Polaris Industries will buy Transamerican Auto Parts (TAP) for about $665 million and enter the retail parts business for the first time, company officials announced Wednesday.
California-based TAP makes, sells and installs accessories for off-road Jeeps and trucks through its network of 75 retail stores, six distribution centers and 1,750 employees.
The acquisition should help Polaris grow revenue. TAP will add seven well-known brand names to Polaris’ aftermarket portfolio, including Pro Comp, Rubicon Express, Poison Spider and Trail Master. The company sells an extensive line of accessories from truck winches and bumper-mounted lights to roll bars, roof racks and parts for drive train and exhaust systems.
In announcing the deal, Polaris CEO Scott Wine said TAP offers a significant growth opportunity because the Jeep and truck aftermarket business is worth about $10 billion and growing.
Right now, Polaris generates $4.7 billion in annual sales. TAP will add another $740 million. The deal is expected to close by the end of the year.
“We are excited,” Wine said. “This transaction is consistent with our long term strategy, provides us an immediate leadership position in a growing market, and allows us to accelerate Polaris’ growth and profitability. TAP’s products and services for customers in the off-road four-wheel-drive market correspond closely to our off-road vehicle business.”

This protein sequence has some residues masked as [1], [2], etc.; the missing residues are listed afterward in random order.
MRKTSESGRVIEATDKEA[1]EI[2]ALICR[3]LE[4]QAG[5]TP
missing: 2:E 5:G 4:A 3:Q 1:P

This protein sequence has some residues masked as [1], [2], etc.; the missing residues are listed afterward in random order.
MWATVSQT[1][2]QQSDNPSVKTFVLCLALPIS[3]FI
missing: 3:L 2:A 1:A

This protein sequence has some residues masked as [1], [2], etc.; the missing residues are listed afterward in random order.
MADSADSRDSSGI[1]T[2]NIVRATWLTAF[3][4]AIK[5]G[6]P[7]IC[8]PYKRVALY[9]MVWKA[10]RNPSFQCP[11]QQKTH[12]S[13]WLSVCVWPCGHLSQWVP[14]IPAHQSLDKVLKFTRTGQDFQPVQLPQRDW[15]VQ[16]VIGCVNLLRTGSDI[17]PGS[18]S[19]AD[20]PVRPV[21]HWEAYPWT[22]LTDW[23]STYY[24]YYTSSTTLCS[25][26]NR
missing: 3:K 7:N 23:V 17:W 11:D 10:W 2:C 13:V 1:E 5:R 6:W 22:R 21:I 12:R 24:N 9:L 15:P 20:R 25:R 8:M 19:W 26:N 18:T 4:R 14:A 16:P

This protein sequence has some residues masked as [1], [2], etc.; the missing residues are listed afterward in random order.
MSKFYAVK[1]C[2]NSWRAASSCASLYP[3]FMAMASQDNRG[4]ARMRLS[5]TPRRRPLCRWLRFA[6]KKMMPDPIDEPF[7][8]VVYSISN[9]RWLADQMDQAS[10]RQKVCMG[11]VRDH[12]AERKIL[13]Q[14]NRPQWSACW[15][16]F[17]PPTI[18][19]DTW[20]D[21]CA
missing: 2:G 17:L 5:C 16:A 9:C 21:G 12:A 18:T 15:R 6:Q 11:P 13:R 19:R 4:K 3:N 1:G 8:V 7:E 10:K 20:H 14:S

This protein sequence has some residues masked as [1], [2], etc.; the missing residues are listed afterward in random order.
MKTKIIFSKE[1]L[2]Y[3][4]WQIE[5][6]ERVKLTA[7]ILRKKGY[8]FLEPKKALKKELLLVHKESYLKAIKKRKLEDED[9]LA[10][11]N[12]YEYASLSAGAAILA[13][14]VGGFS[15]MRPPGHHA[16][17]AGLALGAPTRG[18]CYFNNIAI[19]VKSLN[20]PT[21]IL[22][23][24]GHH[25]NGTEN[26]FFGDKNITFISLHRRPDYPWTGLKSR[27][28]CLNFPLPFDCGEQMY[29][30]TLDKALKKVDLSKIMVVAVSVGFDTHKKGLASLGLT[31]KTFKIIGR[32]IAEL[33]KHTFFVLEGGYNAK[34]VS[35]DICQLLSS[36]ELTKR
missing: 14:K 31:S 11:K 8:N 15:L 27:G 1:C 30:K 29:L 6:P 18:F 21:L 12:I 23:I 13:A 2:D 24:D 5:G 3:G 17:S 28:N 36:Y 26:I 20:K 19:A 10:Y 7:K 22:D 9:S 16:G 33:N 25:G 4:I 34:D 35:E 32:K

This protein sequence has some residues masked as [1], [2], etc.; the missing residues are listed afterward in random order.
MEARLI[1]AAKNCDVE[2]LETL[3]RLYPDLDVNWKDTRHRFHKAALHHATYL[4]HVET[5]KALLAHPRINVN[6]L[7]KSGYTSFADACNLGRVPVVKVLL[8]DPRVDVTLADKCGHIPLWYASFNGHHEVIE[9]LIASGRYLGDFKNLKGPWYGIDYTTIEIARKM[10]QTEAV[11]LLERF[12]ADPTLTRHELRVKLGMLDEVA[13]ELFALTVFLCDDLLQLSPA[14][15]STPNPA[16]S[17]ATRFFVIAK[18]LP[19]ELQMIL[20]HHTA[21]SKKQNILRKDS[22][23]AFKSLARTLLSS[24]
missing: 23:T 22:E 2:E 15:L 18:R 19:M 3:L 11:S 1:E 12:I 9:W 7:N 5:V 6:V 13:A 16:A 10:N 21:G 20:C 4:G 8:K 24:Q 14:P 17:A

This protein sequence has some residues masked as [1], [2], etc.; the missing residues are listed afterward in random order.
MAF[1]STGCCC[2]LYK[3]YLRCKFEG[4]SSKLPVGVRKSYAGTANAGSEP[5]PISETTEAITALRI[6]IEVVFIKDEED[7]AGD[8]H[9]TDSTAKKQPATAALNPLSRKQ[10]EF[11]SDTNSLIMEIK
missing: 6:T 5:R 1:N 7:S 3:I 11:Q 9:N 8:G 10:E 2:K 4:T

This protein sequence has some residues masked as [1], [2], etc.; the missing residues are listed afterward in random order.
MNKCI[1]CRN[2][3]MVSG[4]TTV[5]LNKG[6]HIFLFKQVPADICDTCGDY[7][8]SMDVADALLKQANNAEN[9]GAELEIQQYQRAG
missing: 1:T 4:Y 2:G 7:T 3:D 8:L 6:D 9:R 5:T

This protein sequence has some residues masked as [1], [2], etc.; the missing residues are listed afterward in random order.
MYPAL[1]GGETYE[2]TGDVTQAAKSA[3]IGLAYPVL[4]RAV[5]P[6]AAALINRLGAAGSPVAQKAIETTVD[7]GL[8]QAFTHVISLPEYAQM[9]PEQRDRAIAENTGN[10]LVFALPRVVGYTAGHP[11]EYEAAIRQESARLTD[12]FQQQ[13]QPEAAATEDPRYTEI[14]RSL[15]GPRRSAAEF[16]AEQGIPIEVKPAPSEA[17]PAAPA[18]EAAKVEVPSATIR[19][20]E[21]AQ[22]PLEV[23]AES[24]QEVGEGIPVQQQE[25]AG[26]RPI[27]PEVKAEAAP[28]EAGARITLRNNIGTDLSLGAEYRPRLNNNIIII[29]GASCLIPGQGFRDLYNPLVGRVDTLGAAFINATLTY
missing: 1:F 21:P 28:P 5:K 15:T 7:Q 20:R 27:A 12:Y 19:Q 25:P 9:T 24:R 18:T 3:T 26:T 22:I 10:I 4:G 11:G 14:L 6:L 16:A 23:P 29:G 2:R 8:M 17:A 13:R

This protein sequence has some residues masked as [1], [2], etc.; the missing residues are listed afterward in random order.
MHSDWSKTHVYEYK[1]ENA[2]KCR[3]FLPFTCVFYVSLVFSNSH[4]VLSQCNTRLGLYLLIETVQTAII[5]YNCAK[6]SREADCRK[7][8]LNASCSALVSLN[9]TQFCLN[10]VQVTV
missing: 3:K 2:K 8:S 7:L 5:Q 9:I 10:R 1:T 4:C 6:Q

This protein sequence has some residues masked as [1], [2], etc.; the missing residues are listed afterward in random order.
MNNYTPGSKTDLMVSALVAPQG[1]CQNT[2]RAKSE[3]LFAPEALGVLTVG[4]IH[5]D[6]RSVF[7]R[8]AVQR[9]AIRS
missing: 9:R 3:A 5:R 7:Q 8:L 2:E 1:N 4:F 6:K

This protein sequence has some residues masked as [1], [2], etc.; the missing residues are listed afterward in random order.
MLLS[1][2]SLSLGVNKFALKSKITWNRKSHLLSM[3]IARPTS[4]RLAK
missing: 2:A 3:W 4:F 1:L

Once on board, Polaris plans to broaden TAP’s proprietary product lines, expand its retail footprint and cross sell products between customer bases. TAP now operates its retail stores primarily in Western states and in Canada. That will change, officials said.
But something big will change for Polaris, too. TAP is giving Polaris its first presence in the retail store business, said spokeswoman Kelly Basgen. Polaris sells its traditional line of recreational four wheelers, motorcycle and snowmobile products through independent dealers. Under the TAP model, it will own, lease and manage auto-parts stores outright.
TAP is expected to contribute to Polaris’ full-year 2017 earnings. TAP increased profits an average of 17 percent per year between 2012 and 2015, officials said.
The growth plans proved welcome news for weary Polaris investors who have watched the company’s stock rip in half after eight sets of product recalls due to vehicles fires. The latest recalls and fires were reported last month, followed by about 11 investor lawsuits. In September, Polaris reduced its 2016 earnings forecast and watched as investors chipped the stock down to just $70 a share.
On Wednesday, Polaris’ stock jumped 3 percent, or $2.12, a share to close at $76.15. The acquisition announcement proved a shot of “good news” for staff members as well as stock holders. “Everybody here is really excited about this,” Basgen said. “TAP is such a highly adjacent” product line.